Another LNG project is Papua LNG, with gas wells in the Gulf Province. The project is likely to reach a Final Investment Design (FID) stage in 2024. Papua LNG is jointly owned by the developer TotalEnergies (40.1 per cent), Exxon Mobil (37.1 per cent) and Santos (22.8 per cent).

The government is expected to increase its ownership of Papua LNG when it exercises its full back-in right (the amount of equity allowed to the State by law) of up to 22.5 per cent at the FID. In 2021, Kumul Petroleum Holdings also acquired an additional 7 per cent equity from TotalEnergies’ shares in the project. This could bring total state equity to 29.5 per cent.

Though Marape’s ‘take back PNG’ policy delayed project timelines — particularly for Papua LNG and the Porgera and Wafi Golpu mines — it has not deterred investors. This is partly because Marape has not altered the resource sector’s fiscal regime.

Yet the Porgera experience shows resource negotiations will not be expedited even if these projects are significant sources of government revenue and export earnings. These delays have not helped investors profit when commodity prices were high, nor have they helped the government’s struggling revenue in recent years.

Another issue is how the government chooses to spend the dividends it receives from resource projects. In 2015, PNG passed legislation to create a sovereign wealth fund (SWF) comprising two funds. The first, a stabilisation fund, is designed to receive half of all resource taxes and three quarters of resource dividends. The second, a savings fund, would receive the remainder of resource dividends. The SWF is yet to become operational, pending the appointment of a board and staff. Similar funds in the past have not lasted as balances were drawn down quickly to repay domestic debt and increase government spending.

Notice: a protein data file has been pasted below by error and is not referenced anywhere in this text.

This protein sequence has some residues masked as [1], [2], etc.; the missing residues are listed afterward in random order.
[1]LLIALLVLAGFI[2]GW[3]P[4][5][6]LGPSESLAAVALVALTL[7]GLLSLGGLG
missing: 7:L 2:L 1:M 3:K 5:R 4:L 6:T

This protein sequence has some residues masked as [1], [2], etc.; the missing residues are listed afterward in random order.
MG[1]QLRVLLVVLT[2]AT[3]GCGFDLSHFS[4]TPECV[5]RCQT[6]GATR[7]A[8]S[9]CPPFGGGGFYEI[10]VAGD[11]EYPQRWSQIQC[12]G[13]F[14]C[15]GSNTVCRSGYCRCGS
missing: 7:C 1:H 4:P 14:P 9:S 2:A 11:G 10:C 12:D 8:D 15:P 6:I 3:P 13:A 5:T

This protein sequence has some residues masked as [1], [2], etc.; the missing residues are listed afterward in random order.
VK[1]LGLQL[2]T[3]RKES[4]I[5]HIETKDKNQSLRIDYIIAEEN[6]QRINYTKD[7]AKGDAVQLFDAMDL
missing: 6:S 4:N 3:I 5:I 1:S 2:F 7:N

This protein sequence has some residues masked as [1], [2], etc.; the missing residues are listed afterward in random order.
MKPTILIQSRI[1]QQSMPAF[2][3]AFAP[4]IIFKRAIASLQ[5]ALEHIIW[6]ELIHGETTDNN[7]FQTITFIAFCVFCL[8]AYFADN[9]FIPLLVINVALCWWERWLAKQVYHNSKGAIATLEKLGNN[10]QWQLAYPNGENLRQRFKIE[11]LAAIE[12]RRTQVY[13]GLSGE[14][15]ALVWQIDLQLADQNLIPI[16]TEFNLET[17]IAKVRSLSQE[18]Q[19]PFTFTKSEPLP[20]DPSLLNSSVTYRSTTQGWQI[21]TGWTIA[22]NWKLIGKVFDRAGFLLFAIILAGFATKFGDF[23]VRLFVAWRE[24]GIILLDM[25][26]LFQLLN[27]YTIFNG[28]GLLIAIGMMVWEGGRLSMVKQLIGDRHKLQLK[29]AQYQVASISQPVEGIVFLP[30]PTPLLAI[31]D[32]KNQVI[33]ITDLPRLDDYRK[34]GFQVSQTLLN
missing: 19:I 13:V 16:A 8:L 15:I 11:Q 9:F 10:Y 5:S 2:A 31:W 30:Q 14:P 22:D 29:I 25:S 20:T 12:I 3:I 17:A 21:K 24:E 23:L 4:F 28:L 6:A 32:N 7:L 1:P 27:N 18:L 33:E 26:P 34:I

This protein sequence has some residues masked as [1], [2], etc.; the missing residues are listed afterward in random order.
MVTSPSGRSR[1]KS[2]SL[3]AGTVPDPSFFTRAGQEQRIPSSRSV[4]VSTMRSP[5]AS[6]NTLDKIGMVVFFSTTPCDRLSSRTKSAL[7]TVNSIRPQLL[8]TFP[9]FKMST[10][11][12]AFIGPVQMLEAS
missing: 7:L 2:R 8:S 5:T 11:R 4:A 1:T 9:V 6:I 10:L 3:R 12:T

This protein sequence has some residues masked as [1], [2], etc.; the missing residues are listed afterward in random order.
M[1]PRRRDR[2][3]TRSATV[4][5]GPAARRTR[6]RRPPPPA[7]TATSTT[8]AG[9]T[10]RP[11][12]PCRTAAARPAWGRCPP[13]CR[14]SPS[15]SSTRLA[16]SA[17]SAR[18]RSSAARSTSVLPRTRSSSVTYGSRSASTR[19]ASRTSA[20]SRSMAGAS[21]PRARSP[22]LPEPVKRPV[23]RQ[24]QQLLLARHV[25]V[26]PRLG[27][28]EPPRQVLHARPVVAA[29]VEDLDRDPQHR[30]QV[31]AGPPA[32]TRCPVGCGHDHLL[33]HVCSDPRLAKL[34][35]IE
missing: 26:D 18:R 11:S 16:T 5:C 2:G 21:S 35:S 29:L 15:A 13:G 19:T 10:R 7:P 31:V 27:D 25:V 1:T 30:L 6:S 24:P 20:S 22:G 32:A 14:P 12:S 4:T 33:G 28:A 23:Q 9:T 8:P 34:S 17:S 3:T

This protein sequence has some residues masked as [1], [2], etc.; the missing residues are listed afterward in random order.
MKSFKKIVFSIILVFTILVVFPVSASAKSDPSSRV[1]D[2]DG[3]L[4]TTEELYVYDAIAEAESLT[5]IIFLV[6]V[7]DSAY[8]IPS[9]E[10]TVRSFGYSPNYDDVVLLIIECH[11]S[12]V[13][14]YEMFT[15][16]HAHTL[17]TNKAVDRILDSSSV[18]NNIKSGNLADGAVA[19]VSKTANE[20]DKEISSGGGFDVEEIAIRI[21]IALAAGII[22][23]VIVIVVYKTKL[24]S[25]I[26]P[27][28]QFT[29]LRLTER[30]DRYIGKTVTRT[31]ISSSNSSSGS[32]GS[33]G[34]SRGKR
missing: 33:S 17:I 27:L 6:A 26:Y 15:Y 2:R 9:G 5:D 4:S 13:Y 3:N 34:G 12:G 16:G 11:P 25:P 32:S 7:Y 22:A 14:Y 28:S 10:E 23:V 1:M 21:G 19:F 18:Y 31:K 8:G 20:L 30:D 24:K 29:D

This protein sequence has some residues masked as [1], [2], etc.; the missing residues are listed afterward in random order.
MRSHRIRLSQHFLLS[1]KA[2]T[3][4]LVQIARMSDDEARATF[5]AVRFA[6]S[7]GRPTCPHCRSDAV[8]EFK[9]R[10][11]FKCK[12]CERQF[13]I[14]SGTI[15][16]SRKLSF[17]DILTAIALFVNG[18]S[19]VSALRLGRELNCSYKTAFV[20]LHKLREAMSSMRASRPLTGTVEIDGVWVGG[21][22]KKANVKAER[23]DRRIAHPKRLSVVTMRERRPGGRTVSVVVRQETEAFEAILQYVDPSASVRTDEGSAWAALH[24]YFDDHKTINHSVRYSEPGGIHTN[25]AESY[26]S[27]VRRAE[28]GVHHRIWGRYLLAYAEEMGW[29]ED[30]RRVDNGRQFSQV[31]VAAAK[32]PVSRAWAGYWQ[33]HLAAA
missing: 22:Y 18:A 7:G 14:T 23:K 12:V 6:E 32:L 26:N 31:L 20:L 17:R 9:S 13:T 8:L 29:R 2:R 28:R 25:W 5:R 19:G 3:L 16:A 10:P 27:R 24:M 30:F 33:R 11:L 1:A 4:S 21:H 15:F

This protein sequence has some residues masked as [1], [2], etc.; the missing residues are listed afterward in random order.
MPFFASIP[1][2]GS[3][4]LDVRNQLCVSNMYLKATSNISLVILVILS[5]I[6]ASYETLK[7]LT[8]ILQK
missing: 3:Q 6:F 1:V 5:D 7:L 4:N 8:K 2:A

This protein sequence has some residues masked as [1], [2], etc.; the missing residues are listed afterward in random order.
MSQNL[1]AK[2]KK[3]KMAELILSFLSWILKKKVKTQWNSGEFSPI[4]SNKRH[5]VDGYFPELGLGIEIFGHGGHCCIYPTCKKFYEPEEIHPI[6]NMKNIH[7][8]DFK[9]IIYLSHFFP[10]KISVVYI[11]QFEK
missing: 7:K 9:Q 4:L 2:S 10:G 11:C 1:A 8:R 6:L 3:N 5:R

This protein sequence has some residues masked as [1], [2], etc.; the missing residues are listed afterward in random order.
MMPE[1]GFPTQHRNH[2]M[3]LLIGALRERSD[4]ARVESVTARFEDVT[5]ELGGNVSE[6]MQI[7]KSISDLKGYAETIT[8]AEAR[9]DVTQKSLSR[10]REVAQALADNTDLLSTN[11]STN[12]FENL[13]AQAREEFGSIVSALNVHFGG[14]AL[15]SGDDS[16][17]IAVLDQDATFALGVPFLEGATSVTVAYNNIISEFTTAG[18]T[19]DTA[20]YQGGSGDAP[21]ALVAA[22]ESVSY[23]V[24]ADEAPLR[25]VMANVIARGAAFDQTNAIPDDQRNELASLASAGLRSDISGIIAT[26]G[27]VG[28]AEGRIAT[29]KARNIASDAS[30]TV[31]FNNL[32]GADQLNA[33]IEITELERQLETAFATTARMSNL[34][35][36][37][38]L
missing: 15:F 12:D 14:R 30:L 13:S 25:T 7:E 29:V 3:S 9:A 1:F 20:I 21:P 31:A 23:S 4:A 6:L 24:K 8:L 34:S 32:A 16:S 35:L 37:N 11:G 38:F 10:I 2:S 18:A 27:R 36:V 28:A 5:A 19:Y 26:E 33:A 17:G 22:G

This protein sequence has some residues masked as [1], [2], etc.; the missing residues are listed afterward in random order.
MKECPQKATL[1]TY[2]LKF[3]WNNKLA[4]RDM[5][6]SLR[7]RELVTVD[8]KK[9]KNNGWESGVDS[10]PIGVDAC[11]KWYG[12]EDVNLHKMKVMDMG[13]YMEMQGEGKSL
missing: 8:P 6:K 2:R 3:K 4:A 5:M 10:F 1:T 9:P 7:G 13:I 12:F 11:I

PNG’s holding companies for mining and petroleum assets have become quasi-SWFs. The PNG Extractive Industry Transparency Initiative reports Kumul Mineral Holdings has not paid any dividends to the government. Further, Kumul Petroleum Holdings only paid K198.2 million (US$61.3 million) annually, despite receiving on average K889 million (US$275 million) annually from PNG LNG since 2015.

Withholding PNG LNG payments has enabled Kumul Petroleum Holdings to seek higher stakes in future LNG projects and fund government spending. But such investments violate a primary objective of the SWF — to ensure intergenerational equity.

Marape’s push to secure higher state equity has delayed many resource projects, leading to missed opportunities during periods of high commodity prices. This will prove costly in the long term. It is unlikely that dividends from equity secured in mining and petroleum projects will be managed well, given the poor accountability of state companies and the government’s reluctance to invest in its SWF. These factors risk constraining long term development.

Maholopa Laveil is the FDC Pacific Fellow at the Lowy Institute, currently seconded from the University of Papua New Guinea.